you can lay hold upon. The winds are like Cossacks: stand your ground and they will disperse. Calms remind one of an executioner's pincers.
The water crept up higher and higher in the hold; and as it rose, the vessel sank,—slowly but surely. Those on board the wreck of the "Matutina" felt that most hopeless of catastrophes,—an inert catastrophe undermining them. The grim certainty of their fate petrified them. No stir in the air, no movement on the sea. The motionless is the inexorable. Absorption was sucking them down silently. Through the depths of the silent waters—without anger, without passion, not willing, not knowing, not caring—the fatal centre of the globe was drawing them downwards. It was no longer the wide-open mouth of the sea, the fierce jaws of the wind and the wave, that threatened them; it was as if the wretched beings had under them the black gulf of the infinite. They felt themselves slowly sinking into oblivion. The distance between the deck and the water was lessening,—that was all. They could calculate her disappearance to the moment. It was the exact reverse of submersion by the rising tide. The water was not rising towards them, they were sinking into it. They were digging their own grave. Their own weight was their sexton. Their fate was sealed, not by the laws of man, but by the laws of Nature.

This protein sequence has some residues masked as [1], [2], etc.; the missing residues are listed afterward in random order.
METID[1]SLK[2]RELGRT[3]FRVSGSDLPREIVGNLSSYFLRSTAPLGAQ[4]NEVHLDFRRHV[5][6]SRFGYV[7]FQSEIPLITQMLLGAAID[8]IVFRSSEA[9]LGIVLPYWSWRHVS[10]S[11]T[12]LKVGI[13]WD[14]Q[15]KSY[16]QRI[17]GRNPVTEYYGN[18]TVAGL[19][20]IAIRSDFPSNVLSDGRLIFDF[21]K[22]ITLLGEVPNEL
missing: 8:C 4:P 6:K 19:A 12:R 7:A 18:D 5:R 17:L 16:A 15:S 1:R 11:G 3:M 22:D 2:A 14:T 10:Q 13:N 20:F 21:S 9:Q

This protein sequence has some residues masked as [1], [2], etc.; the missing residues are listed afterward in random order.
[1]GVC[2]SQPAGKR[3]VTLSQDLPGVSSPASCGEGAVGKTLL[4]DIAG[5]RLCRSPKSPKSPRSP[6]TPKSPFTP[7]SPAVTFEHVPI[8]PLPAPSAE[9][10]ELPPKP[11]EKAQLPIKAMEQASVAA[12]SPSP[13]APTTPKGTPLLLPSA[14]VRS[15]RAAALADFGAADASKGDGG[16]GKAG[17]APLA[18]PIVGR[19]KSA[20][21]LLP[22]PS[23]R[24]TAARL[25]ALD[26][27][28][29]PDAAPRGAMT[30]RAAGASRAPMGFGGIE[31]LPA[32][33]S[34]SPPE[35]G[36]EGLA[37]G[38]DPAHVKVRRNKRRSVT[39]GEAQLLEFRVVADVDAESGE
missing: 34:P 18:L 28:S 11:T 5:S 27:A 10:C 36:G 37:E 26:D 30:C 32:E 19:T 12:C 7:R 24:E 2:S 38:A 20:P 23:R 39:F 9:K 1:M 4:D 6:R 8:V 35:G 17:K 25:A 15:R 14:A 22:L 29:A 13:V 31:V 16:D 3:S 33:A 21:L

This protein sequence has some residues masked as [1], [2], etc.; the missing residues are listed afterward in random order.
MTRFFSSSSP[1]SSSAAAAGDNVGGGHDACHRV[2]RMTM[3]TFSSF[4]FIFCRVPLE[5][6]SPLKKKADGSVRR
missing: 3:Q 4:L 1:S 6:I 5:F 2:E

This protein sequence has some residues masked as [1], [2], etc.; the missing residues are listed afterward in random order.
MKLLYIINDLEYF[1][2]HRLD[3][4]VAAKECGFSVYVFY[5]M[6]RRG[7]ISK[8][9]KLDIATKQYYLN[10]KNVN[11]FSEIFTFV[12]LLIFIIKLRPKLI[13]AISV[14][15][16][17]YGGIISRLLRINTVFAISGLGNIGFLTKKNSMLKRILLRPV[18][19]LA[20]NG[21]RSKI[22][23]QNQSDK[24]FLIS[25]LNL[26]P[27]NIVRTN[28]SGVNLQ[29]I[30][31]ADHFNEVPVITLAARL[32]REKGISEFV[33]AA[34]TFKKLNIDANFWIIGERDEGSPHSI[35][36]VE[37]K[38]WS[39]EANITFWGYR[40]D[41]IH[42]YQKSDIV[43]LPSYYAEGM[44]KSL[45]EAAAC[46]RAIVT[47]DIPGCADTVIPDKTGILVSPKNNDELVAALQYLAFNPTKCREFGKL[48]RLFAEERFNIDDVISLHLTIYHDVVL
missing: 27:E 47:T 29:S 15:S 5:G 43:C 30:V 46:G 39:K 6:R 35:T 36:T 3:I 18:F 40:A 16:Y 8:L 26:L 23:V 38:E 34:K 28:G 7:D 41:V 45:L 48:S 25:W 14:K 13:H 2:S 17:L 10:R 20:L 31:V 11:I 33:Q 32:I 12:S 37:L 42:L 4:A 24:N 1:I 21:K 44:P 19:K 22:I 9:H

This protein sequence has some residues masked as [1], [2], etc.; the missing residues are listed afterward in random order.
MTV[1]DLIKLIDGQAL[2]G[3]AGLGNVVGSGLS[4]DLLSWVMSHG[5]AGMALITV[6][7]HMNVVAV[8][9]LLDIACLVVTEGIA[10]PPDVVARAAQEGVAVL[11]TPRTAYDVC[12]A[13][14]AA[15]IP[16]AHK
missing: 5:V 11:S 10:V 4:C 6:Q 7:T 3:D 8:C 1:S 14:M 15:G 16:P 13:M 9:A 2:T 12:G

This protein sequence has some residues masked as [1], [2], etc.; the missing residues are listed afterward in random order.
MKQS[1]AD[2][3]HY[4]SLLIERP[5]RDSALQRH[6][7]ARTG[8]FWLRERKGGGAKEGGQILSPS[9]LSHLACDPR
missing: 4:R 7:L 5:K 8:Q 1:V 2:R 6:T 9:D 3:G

The snow continued to fall, and as the wreck was now perfectly motionless, it was covered as with a winding-sheet. The hold was becoming fuller and deeper. There was no way of getting at the leak. They struck a light and fixed three or four torches in holes as best they could. Galdeazun brought some old leathern buckets, and they tried to bale the hold out, standing in a row to pass the buckets from hand to hand; but the buckets were past use; the leather of some was unstitched, there